If only all Canadians would visit Québec, most would acknowledge that it is not only the ‘original’ Canada of the first European settlement, but also the province that most comprehensively encompasses within its borders the world’s image of this huge country. To begin with, the province itself is huge: seven times the size of Britain or three times that of France. Forests cover two-thirds of the land: conifers in the north, and deciduous trees in the south, in particular the maple – whose leaf features on the national flag and which provides the delicious syrup – and the ash, oak and beech trees that blaze into crimson, amber and gold in autumn. Deer and moose abound; and further north there are herds of caribou.
Where it’s not forest, city, or the farmland established by the habitants of the St Lawrence Valley and the Eastern Township Loyalists, it’s water, water everywhere. The mighty St Lawrence River and Seaway link the Atlantic Ocean to the Great Lakes. Gigantic dams harness the water’s hydroelectric power north on James Bay, and east on the Manicouagan River. Lakes and streams shimmer with salmon, trout, eel and pike.
Although Montréal is bilingual, Québec City, New France’s old capital, and the rural villages along the St Lawrence and around the Gaspé Peninsula, are resolutely French-speaking. The Québécois can justly claim to be co-founders of the Canadian nation. Abandoned by what many called the ‘damned French’ (maudits français), they felt that they alone had earned the name of canadiens, and that their British conquerors usurped it. As a tribute to their own past courage, there is both pride and resentment in the Québécois motto ‘Je me souviens’ (‘I remember’). It was they who made the first and hardiest effort to hew a modern living out of this hard land.
Outside Montréal, people don’t necessarily speak English. Many make it a point of pride not to, until you’ve at least paid them the courtesy of a ‘Bonjour’. By Québec provincial law, public signs are predominantly in French.
Quebec's largest city is a sprawling mix of neighbourhoods. Read more about Montreal...
The French heart of Quebec province is a delight to stroll around. Read more about Quebec City...
The full natural beauty of the Laurentians is best appreciated in Parc du Mont-Tremblant. Hire a canoe or kayak to explore some of the 500 lakes and rivers that sparkle across an area of 1,500 sq km (579 sq miles). It was the rush of those streams that inspired the Algonquin name Manitonga Sontana, Mountain of the Trembling Spirit. Its 1,058m (3,468ft) Johan nsen peak is the highest in the Laurentians. At the St-Donat reception centre and other entry points to the park you’ll find detailed maps of nature trails with signposts describing the forest’s flora and fauna. The park also provides forest guides for group tours.
The wildlife, even more abundant in the Rouge-Matawin Nature Reserve to the north, includes moose, deer, bears, otters, mink, musk rats, foxes and beavers, as well as grouse, loons, herons, finches and warblers. Anglers can hope to catch speckled and lake trout, pike, bass and walleye.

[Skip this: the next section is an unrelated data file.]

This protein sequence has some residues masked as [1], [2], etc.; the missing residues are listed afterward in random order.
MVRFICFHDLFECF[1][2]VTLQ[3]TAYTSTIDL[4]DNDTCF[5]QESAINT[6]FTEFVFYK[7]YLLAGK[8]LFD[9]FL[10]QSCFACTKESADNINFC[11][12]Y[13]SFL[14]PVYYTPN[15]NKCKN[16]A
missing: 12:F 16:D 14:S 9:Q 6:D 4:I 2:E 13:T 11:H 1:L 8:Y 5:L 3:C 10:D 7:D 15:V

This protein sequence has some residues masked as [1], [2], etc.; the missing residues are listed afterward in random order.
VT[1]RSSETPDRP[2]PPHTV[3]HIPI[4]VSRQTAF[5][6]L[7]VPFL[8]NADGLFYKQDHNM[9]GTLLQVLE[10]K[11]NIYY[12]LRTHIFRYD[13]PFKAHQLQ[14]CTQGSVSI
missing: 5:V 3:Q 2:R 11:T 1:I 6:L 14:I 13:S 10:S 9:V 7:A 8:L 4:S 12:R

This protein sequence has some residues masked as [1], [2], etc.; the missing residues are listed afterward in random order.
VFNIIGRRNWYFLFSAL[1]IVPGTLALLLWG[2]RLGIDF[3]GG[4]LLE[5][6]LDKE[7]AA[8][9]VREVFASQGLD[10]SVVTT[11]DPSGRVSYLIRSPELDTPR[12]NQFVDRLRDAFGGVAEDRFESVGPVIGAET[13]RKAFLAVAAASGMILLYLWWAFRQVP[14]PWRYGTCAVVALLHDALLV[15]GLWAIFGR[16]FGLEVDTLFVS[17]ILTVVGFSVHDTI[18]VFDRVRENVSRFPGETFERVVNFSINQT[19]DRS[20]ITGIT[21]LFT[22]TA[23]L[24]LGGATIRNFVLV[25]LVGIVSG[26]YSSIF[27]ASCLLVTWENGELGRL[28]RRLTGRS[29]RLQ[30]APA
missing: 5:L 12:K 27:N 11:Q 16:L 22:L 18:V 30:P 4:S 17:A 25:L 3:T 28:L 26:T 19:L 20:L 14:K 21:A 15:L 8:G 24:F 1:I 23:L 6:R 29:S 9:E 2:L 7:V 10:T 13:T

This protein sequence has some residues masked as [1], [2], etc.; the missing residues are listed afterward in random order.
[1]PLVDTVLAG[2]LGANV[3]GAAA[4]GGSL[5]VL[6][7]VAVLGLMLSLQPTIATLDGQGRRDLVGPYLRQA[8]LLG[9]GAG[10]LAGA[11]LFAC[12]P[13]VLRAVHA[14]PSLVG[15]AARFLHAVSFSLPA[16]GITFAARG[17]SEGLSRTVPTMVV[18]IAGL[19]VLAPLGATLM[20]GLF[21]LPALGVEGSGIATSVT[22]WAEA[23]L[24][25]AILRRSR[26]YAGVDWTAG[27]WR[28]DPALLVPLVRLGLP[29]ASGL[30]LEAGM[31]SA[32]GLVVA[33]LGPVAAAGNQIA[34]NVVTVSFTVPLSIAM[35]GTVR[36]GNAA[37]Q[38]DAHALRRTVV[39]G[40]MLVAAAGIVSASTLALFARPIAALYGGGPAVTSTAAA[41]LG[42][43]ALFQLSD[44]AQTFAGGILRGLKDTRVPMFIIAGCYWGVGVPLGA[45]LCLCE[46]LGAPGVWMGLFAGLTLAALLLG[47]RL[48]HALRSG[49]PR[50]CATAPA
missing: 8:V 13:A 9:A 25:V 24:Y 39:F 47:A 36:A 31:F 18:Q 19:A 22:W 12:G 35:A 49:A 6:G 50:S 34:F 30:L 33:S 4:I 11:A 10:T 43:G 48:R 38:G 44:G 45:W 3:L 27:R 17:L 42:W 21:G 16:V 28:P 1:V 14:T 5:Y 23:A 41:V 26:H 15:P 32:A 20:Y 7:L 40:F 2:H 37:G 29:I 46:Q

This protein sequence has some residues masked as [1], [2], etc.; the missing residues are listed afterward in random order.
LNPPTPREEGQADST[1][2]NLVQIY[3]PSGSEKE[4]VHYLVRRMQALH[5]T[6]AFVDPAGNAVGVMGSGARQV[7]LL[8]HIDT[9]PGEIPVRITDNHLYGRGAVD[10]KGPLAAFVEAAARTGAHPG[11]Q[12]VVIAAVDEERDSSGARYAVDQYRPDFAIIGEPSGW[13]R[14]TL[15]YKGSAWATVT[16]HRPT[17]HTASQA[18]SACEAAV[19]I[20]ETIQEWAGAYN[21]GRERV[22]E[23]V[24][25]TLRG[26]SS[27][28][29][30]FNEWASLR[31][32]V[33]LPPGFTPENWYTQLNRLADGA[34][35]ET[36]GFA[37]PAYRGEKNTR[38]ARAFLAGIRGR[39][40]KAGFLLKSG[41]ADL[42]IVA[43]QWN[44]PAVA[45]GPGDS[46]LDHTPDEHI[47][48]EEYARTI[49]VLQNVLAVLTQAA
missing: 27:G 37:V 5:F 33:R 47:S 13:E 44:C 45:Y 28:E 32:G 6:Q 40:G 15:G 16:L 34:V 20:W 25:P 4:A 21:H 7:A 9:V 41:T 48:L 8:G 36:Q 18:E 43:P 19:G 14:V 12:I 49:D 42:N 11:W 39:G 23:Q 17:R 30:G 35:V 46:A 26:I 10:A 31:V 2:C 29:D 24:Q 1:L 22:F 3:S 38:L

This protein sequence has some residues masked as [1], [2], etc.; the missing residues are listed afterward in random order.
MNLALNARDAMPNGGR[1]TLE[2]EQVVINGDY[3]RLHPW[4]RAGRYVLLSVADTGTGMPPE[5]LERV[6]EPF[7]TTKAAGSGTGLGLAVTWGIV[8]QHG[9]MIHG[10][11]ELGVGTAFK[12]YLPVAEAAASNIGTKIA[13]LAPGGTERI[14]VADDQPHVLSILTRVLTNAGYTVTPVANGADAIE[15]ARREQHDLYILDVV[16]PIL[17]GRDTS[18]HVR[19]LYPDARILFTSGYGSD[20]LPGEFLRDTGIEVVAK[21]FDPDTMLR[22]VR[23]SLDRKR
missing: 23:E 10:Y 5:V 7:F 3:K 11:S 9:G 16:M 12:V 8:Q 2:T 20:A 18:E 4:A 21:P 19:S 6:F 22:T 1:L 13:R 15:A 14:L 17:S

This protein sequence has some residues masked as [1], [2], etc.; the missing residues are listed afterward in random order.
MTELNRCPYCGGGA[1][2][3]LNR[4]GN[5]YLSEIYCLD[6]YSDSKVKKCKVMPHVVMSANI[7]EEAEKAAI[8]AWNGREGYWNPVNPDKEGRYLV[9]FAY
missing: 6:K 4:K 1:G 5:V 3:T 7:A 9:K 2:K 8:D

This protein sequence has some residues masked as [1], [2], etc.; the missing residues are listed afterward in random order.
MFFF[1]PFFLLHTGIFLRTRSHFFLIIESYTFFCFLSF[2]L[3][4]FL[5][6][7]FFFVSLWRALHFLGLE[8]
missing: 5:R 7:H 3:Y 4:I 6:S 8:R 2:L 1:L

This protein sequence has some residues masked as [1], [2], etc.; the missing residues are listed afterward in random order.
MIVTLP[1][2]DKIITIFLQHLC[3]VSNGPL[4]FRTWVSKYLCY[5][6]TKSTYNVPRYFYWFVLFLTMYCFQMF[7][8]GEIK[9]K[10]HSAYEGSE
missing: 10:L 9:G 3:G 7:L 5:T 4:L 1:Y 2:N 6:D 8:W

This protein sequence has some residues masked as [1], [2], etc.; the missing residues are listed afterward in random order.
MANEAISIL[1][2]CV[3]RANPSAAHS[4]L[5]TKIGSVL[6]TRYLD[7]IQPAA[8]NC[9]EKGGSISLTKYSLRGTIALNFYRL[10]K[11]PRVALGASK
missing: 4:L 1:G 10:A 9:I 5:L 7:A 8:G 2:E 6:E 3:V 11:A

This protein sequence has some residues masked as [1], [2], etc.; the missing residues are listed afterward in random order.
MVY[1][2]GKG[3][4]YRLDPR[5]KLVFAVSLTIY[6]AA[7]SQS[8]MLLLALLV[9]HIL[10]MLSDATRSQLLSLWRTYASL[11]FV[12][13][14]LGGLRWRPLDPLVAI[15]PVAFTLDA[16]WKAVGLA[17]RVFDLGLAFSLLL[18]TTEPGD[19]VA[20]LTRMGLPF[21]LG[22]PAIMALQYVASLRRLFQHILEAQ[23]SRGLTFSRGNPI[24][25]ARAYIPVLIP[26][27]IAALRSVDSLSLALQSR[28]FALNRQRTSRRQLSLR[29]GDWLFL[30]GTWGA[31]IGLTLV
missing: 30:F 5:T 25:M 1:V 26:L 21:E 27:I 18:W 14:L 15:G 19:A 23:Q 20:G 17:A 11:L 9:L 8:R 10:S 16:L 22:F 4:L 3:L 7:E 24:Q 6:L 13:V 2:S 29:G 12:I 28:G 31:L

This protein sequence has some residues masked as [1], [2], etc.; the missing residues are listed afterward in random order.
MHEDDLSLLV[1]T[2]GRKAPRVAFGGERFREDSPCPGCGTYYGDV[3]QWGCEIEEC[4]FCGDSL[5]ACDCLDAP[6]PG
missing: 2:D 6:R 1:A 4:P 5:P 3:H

At the tip of the Gaspe Peninsula, Parc National du Canada Forillon (Forillon National Park) offers great facilities for fishing, boat cruises, diving (wetsuits are obligatory) and hiking. In the midst of these spectacular land and seascapes, even the least artistic may be tempted to take up painting, or simply to take as many photographs as possible. In the waters of the Gulf of St Lawrence, look out for humpback and minke whales, and harbour and grey seals. Wildlife inside the park includes fat little porcupine, hares, red squirrels, deer, moose and the occasional bear, lynx and fox. Birdwatchers are spoilt for choice: some 225 species live here, with guillemots and cormorants among the easier ones to spot.
449 rue Sainte-Helene
In Old Montreal, a marvellous conversion offers 30 ultra modern loft-style rooms.
2050 rue Mansfield
A chic boutique-hotel in a former office building, trendily located in downtown Montreal.
106 rue St-Paul Ouest
Beautifully restored stone-and-brick building, dating to the 1830s, in the heart of Old Montreal, with 63 comfortable and spacious rooms and a superb restaurant, Verses.
1 rue des Carrieres
600-room castle set atop a cliff overlooking the St Lawrence River - worth seeing even if you don't stay overnight.
57 rue Ste-Anne
The city's oldest hotel. Centrally located and good value.
71 rue Saint-Pierre
In Le Vieux-Port, a designer-boutique hotel within a neo-classical building, formerly the National Bank's first head office.
536 rue Duluth Est
Hugely acclaimed for very generous portions of fresh seafood, meat - including bison and venison in season - and fowl, all prepared to perfection.
257 rue Prince
A cafeteria and self-described 'Art-Bar' in Old Montreal that serves overstuffed sandwiches filled with fresher than fresh ingredients.
3927 rue St-Denis
The essence of Montreal dining, with marble tabletops, a long narrow bar, and great, unpretentious French bistro food.
34 rue St-Louis
Housed in one of the oldest houses in Quebec, this hugely popular restaurant serves large helpings of delicious Quebecois fare.
One of the city's best seafood restaurants, in the Lower Town.
117 rue Dalhousie
A bright, airy restaurant in the Old Port, its menu devoted to regional ingredients.
A gastronomic adventure in an intimate setting; try to leave room for dessert.
Read more about Canada in Insight Guides: Canada
Insight Guide Canada is a comprehensive, full-colour guide to getting the most out of one of the world's most beautiful countries. Engaging History and Culture chapters explain the tumultuous histor...Read full description